They’re calling them America’s “invisible workforce”—and you likely know at least one of them. They’re family caregivers, people who may have demanding careers, forced to put them on hold to care for ailing, aging parents or other family members. The caregiver role may not be a full-time job, and it may be shared with another family member. Regardless of its structure, it places an enormous burden on families caring for their loved ones.
The bulk of caregiving for the elderly, ailing and disabled falls on women who are heroically juggling these responsibilities with their jobs while also serving as the primary caregiver for their children and taking care of the home. They help their relatives with everything from bathing and dressing to preparing meals and managing medication. This is the Sandwich Generation, stuck between aging parents and kids.
Thanks to the advances in modern medicine and technology, our life expectancy has increased significantly, which is great if we’re fortunate enough to be in good health and have the financial security to enjoy the extra years. We all want to grow old gracefully and die peacefully in our sleep, but for most of us, that is unlikely, and the path will be uncertain. The reality is that most of us will require assistance in our later years to carry out the basic tasks of living.
America’s family caregivers desperately need help, and all three Democratic candidates have offered some form of support for this underserved demographic. This is the first presidential race in recent memory where leading candidates have highlighted the need to support these caregivers.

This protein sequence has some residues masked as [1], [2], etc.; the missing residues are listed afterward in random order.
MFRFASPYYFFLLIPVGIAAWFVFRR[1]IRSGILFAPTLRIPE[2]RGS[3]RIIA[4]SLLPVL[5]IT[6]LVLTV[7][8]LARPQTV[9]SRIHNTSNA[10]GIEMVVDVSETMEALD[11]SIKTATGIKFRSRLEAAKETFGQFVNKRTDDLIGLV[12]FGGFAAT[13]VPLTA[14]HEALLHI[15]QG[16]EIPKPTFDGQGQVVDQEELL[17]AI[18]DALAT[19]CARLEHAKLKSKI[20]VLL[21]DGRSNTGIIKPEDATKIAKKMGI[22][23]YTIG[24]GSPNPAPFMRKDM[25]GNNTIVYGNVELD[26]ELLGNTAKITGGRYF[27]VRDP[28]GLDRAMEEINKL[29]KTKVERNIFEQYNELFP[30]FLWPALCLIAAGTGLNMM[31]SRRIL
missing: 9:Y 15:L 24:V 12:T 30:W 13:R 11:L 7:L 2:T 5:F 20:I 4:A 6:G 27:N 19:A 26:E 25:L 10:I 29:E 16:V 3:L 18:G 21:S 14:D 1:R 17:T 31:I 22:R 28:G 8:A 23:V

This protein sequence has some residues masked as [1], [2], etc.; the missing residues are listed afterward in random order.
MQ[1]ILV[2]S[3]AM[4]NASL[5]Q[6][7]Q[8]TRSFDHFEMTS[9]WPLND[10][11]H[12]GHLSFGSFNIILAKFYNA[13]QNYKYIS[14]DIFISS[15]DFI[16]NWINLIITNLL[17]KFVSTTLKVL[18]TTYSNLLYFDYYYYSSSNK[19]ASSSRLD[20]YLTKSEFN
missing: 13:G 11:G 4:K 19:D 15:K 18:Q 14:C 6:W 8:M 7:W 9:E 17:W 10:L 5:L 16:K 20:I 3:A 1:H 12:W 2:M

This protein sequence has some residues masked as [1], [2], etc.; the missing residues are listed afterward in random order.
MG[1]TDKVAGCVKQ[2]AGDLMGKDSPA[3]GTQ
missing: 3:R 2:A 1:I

Hillary Clinton unveiled her plan last week, which calls for a tax credit to help family caregivers assisting adult relatives who are elderly, disabled or chronically ill. Clinton’s proposal would help offset up to $6,000 in annual expenses related to caregiving. It also calls for a Social Security expansion so that those who are forced to take time off work to care for family members can earn credits toward their Social Security benefits. Neither Bernie Sanders nor Martin O’Malley has come out in support of the tax credits, but both support expansion of Social Security for caregivers.
The Republican candidates have been silent on the issue, which may be odd, given that this is an issue that reaches every demographic in our country. An estimated 12 million Americans—4% of the population–currently require long-term care—a number that is expected to more than double by 2050. A large, aging baby boomer population, a group that has been more vocal than any population in history may be the one that raises its voice to effect change.
Long-Term Care Insurance can help ease the financial impact for someone who requires extended care. There are discounts for couples, even when only one person purchases a policy. Some policies have life insurance attached. You have nothing to lose and much to gain by looking into LTCI for yourself and/or loved ones.
Thinking about long-term care insurance? Let’s schedule a call soon to talk about options. Contact Carly Ebenstein@CJB Insurance Services: 510.342.2670.